800 fans expected to pack Beyer pool for Iowa Corn Cy-Hawk Series

The+womens+swimming+and+diving+team+practices+on+Dec.+10+at+Beyer+Pool.

Suhaib Tawil/Iowa State Daily

The women’s swimming and diving team practices on Dec. 10 at Beyer Pool.

Kyle Heim

ISU swimmers and divers will look forward to the fans at the Beyer Pool on Dec. 13 to gain a home advantage against Iowa in the upcoming Iowa Corn Cy-Hawk Series.

The Cyclones (3-1-1, 0-1) have defeated the Hawkeyes (4-2,1-2) in four of the last six Cy-Hawk matches held at Beyer and will look to improve that record to 5-2.

The diving team has already competed against Iowa this year in the Iowa Invitational this past weekend in Iowa City. The Cyclones took home 7th and 10th place finishes at the invitational. For swimmers, it will be the first time this season they compete against the Hawkeyes.

ISU coach Duane Sorenson recalls his most memorable matchup as coach when Iowa State defeated Iowa 152-148 on December 7, 2007. That matchup was the closest between the two teams since 1981 when the Cyclones beat the Hawkeyes 75-74 in Iowa City. Only one point separated the two rivals with five races left in the 2007 meet.

The Cyclones placed first in four of the five events, and second in the final race of the meet.

“About six years ago the meet went down to the last relay, last swimmer, last turn, and whoever touched [at least] second was going to win the meet, so our goal was to just get second,” Sorenson said. “We were tied with their second [relay] team, it was just stroke for stroke. The place was going crazy and luckily our swimmer touched second and we ended up winning the meet.

“Otherwise, [the meet] would have been a tie, but just that intensity, that excitement, and that’s what you want college athletics to be about.”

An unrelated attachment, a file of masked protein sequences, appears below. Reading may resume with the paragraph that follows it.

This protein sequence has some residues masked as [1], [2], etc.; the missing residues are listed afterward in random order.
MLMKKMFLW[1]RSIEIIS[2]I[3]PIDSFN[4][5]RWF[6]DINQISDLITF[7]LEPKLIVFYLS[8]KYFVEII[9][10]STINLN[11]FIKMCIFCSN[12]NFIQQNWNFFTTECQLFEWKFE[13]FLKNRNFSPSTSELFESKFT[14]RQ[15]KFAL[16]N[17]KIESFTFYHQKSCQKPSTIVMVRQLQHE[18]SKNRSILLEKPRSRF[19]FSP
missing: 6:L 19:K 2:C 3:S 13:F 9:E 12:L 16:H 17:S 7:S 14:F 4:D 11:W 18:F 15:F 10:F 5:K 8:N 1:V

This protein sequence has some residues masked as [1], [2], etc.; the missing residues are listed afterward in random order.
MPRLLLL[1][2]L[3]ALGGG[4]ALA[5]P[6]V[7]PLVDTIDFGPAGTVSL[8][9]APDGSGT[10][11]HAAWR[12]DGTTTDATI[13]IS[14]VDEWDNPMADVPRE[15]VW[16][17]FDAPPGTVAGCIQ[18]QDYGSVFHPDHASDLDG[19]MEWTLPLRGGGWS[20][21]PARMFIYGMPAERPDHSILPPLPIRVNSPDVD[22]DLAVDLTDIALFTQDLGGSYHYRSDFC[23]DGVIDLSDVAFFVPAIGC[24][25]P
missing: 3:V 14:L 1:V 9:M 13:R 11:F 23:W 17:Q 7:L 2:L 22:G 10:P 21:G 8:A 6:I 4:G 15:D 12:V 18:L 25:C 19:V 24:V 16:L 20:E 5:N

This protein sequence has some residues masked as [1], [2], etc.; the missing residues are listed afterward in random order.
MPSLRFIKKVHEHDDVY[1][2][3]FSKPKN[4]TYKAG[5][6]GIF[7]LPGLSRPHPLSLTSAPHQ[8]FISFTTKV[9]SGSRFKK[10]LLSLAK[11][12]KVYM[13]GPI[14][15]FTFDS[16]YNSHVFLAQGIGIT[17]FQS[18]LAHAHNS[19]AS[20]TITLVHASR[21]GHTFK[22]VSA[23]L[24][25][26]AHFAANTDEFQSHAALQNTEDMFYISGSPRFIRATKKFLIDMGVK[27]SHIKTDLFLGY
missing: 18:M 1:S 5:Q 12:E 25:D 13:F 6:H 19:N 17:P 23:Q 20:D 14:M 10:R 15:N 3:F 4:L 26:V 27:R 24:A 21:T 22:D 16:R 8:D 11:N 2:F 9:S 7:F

The magic at Iowa State may not be limited to just Hilton, Beyer has also presented many challenges to opposing teams as they have defeated four of their last six opponents at home dating back to last year.

“I would say the environment is very positive [at Beyer], and at the end of the day it’s all a competition and it’s all for fun,” sophomore ISU swimmer Maria Gannon said. “Even though we want to win, we’re going to have our heads raised high.”

The pool is only a six-lane 25-yard pool compared to Iowa’s 50-meter pool at the Campus Recreation and Wellness Center in Iowa City, so noise from the 800 fans who pack the home of the host of two NCAA meets (1963, 1971) and numerous conference championships in Ames becomes a lot more intensified.

“Because they have a 50-meter pool, it’s a lot more spread out and so it’s a lot bigger space,” Sorenson said. [Beyer] is a little bit more of an intimate setting. The noise carries better here. There you could be cheering, but it kind of gets lost because it’s such a big facility.

Swimmers and divers will need Cyclone fans to pack all 800 seats at Beyer in order to gain the full home advantage over Iowa at 6 p.m. on Dec. 13.

“The fans help a lot and just being at our home pool, where we train everyday helps,” said senior ISU swimmer Sarah Thompson.